Advances in deterministic models of biochemical interaction networks

Tuesday, June 15 at 09:30am (PDT)
Tuesday, June 15 at 05:30pm (BST)
Wednesday, June 16 01:30am (KST)

SMB2021 SMB2021 Follow Monday (Tuesday) during the "MS07" time block.
Note: this minisymposia has multiple sessions. The second session is MS06-DDMB (click here).

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Elisenda Feliu (University of Copenhagen, Denmark), Casian Pantea (West Virginia University, USA)


Biochemical interaction networks are commonly modeled by systems of differential equations that may involve large numbers of variables and unknown parameters. This minisymposium focuses on recent work tackling the analysis of such systems. The underlying theme of the talks is the study of how the structure of the network influences its range of dynamical behaviors, and the investigation of parameter regimes where these behaviours arise. Examples regard multistationarity, oscillatory behavior or absolute concentration robustness.

Anne Shiu

(Texas A&M University, USA)
"Absolute concentration robustness in networks with many conservation laws"
The concept of absolute concentration robustness (ACR) was introduced by Shinar and Feinberg in their investigations into how biochemical systems maintain their function despite changes in the environment. A reaction system exhibits ACR in some species if the positive steady-state value of that species does not depend on initial conditions. Mathematically, this means that the positive part of the variety of the steady-state ideal lies entirely in a hyperplane of the form x_i=c, for some c>0. Deciding whether a given reaction system -- or those arising from some reaction network -- exhibits ACR is difficult in general, but this talk describes how for many simple networks, assessing ACR is straightforward. Indeed, our criteria for ACR can be performed by simply inspecting a network or its standard embedding into Euclidean space. Our main results pertain to networks with many conservation laws, so that all reactions are parallel to one other. Such 'one-dimensional' networks include those networks having only one species. We also consider networks with only two reactions, and show that ACR is characterized by a well-known criterion of Shinar and Feinberg. Finally, up to some natural ACR-preserving operations -- relabeling species, lengthening a reaction, and so on -- only three families of networks with two reactions and two species have ACR.

Stefan Mueller

(University of Vienna, Austria)
"Monomial parametrizations of positive equilibria"
We consider positive steady states of chemical reaction networks with (generalized) mass-action kinetics that allow a monomial parametrization. The latter is often a prerequisite in applications where one studies phenomena such as multistationarity and absolute concentration robustness. In particular, we review results on complex-balanced equilibria (special equilibria given by binomial equations) and toric steady states (where all steady states are binomial). For example, a recent result states that a network with mass-action kinetics has toric steady states if it is dynamically equivalent to a network with generalized mass-action kinetics that has zero effective and kinetic-order deficiencies and hence complex-balanced (and no other) equilibria. Finally, we discuss steps towards a characterization of networks with monomial parametrizations.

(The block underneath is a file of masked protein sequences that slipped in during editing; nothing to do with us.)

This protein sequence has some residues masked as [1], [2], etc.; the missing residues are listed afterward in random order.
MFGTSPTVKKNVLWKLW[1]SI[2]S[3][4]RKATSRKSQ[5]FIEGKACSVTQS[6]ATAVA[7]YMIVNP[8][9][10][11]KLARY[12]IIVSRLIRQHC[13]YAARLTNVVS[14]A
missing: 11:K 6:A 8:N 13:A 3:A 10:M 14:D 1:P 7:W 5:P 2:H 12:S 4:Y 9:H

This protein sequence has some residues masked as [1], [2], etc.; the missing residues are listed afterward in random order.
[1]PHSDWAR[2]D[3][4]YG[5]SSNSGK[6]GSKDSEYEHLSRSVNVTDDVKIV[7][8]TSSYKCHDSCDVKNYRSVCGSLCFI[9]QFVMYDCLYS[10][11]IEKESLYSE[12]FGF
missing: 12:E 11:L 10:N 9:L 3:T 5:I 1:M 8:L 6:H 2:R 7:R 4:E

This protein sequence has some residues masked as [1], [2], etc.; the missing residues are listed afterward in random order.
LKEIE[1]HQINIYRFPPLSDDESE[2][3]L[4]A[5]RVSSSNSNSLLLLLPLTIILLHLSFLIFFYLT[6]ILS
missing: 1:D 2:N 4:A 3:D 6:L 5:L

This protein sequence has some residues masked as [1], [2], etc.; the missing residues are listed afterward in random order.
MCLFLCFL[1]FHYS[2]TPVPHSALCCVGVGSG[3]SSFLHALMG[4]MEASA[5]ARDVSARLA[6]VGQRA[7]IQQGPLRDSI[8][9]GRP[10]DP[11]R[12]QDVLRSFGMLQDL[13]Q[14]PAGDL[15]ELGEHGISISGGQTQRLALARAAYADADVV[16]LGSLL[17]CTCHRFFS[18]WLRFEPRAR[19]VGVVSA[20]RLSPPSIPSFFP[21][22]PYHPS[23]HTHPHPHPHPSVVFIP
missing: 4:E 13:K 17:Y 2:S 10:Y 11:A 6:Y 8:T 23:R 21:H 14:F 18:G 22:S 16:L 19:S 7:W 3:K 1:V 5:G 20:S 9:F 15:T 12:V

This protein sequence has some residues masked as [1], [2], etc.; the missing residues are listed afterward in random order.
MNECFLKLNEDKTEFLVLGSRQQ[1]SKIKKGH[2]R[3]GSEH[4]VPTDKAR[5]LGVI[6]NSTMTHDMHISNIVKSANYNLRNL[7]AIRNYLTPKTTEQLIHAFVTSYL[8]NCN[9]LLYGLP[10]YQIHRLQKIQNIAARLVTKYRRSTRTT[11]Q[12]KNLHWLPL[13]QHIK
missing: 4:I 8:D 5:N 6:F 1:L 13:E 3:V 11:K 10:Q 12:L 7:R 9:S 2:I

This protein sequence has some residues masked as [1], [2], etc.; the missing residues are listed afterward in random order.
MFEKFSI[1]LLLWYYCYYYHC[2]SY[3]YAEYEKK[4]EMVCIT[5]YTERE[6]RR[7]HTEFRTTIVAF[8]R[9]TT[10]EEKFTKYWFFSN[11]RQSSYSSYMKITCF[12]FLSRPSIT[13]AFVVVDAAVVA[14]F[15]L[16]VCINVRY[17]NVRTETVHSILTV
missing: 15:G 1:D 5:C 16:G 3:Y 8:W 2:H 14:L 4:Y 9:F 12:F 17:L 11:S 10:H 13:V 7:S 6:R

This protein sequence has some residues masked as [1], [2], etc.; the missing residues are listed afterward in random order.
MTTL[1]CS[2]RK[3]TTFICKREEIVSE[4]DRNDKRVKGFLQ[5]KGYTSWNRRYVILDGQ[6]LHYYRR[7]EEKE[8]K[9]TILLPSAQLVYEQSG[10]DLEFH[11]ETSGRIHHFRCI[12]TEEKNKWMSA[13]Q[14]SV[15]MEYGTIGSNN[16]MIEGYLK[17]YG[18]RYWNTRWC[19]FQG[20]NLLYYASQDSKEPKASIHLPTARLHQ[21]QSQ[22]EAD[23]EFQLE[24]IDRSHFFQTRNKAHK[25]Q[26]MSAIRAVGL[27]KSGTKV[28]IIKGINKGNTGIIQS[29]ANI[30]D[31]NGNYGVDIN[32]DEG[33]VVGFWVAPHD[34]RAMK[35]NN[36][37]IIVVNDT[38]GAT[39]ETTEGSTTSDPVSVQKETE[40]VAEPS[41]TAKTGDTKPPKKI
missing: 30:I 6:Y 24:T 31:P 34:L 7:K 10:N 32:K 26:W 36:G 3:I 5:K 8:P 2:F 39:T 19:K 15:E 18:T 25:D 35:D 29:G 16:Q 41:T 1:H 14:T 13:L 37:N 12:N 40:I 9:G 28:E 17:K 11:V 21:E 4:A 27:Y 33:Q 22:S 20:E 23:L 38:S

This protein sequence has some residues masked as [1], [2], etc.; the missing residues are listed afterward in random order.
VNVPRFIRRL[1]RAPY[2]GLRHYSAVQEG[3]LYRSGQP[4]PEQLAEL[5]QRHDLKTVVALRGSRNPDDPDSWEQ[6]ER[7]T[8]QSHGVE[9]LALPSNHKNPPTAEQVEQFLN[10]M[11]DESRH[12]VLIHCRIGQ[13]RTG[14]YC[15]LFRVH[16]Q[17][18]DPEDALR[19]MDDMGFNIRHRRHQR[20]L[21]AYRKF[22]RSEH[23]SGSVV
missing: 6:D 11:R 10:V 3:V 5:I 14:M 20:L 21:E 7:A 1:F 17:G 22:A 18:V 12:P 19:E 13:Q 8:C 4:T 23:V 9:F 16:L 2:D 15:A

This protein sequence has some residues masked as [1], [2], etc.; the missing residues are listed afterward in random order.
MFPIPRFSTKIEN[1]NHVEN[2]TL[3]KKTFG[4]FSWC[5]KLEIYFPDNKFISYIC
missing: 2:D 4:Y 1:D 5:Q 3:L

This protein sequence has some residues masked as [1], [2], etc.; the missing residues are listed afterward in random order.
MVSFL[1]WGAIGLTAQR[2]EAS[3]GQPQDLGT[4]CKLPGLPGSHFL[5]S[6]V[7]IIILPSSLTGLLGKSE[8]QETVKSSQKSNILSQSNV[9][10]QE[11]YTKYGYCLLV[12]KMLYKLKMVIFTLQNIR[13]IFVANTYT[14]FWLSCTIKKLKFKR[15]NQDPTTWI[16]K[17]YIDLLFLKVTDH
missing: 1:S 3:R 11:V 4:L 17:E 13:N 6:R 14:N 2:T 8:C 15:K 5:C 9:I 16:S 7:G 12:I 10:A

Badal Joshi

(California State University San Marcos, USA)
"Preserving Robust Output despite highly variable reactant supplies"
A cell/biochemical network must produce a consistently robust, easily readable output when interacting with its environment. However, the internal conditions of the cell and the available supplies of reactants are highly variable. To overcome this, the biochemical network must have architecture which is capable of producing the same output despite variations in reactant supplies, a property we will refer to as output robustness. As a possible means of achieving a robust system output, Shinar and Feinberg suggested the property of ACR (absolute concentration robustness), which requires that all steady states be in a hyperplane parallel to a coordinate hyperplane. However, ACR is neither necessary nor sufficient for output robustness, a fact that can be noticed in simple biochemical systems. To develop a stronger connection with output robustness, we define dynamic ACR, a property related to dynamics, rather than only to equilibrium behavior, and one that ensures convergence to a robust value. We illustrate the definition, and certain natural sub-types of dynamic ACR, with a rich body of examples of reaction networks. Towards the end, we will give a brief description of certain minimal motifs of dynamic ACR networks.

Jiaxin Jin

(University of Wisconsin, Madison, USA)
"Uniqueness of weakly reversible and deficiency zero realization"
Weakly reversible, deficiency zero mass-action systems, being complex-balanced for any choice of rate constants, are remarkably stable. Here we show that if a dynamical system is generated by a weakly reversible network that has deficiency equal to zero, then this network must be unique. Moreover, we show that both weak reversibility and deficiency zero are necessary for uniqueness. We also describe an algorithm that can determine whether or not a system of differential equations can admit a weakly reversible, deficiency zero realization.

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Virtual conference of the Society for Mathematical Biology, 2021.